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Wednesday, August 4, 2021

Simkovic: Does The Wall Street Journal Have An Axe To Grind Against Law Schools?

Following up on yesterday’s put up, WSJ: Law School Loses Luster As Debts Mount And Salaries Stagnate:  Michael Simkovic (USC), Wall Street Journal Blames Law Schools For COVID Economy:

In 2010 to 2013, the Wall Street Journal successfully blamed legislation colleges for the financial fallout of the monetary disaster and the Nice Recession.  Particularly, the recession brought about a big discount in employment which hit younger and inexperienced employees throughout the economic system. … 

Throughout this time interval, legislation graduates continued to carry out comparatively nicely in contrast their identical age cohorts going through the identical economic system. Regulation graduates had been much less more likely to be unemployed, had been extra more likely to be employed, earned considerably extra money, and had decrease scholar mortgage default charges. …

The WSJ is resuming its less-than-stellar financial reporting, with one other out-of-context broadside towards higher education, and legislation colleges specifically.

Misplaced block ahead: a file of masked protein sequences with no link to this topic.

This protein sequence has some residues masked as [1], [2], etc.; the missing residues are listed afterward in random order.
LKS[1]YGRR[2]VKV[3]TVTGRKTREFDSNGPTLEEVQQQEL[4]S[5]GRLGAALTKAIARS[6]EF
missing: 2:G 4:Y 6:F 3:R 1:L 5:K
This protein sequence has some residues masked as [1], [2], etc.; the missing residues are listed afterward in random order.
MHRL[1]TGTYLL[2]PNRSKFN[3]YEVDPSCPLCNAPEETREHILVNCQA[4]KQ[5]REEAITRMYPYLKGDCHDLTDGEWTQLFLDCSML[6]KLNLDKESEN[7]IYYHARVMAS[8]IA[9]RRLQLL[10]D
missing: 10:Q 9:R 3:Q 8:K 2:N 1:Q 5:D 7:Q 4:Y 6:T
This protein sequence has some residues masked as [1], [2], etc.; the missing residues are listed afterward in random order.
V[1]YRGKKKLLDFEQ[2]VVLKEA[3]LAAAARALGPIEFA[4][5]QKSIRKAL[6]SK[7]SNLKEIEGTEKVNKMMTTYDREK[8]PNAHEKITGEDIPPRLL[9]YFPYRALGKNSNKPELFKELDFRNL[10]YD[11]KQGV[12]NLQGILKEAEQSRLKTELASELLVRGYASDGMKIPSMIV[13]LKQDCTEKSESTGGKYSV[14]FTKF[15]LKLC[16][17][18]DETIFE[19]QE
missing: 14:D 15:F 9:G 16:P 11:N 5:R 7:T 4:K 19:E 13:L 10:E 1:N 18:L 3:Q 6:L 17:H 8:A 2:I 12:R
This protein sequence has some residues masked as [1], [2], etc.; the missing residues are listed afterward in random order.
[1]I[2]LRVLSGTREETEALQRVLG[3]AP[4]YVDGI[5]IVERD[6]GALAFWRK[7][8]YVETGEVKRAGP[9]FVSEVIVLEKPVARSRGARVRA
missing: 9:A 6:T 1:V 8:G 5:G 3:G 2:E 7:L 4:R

Just like the 2007 to 2009 recession earlier than it, COVID triggered a big decline in employment. And youthful, much less skilled employees had been once more hit onerous. …

Throughout this era, legislation graduates and different highly educated workers have faired comparatively nicely, a minimum of judging from the imperfect data that’s presently obtainable (see additionally here and here). Legal professionals proceed to earn excessive salaries, their employment numbers haven’t appreciably declined, and unemployment charges in authorized occupations, at 3 p.c, are decrease than in most fields.   …


… The WSJ’s a-contextual critique of legislation colleges may lead readers to wonder if the WSJ has an axe to grind towards legislation colleges or is talking the book of private student lenders.

Lenders have repeatedly acknowledged that graduate college students akin to legislation college students are amongst their most worthwhile clients.  Personal lenders have been desirous to pry these clients away from federal lending applications by lobbying to make these applications much less beneficiant and by subsidizing suppose tanks that generate misleading evaluation concerning the supposed fiscal risks of those applications.

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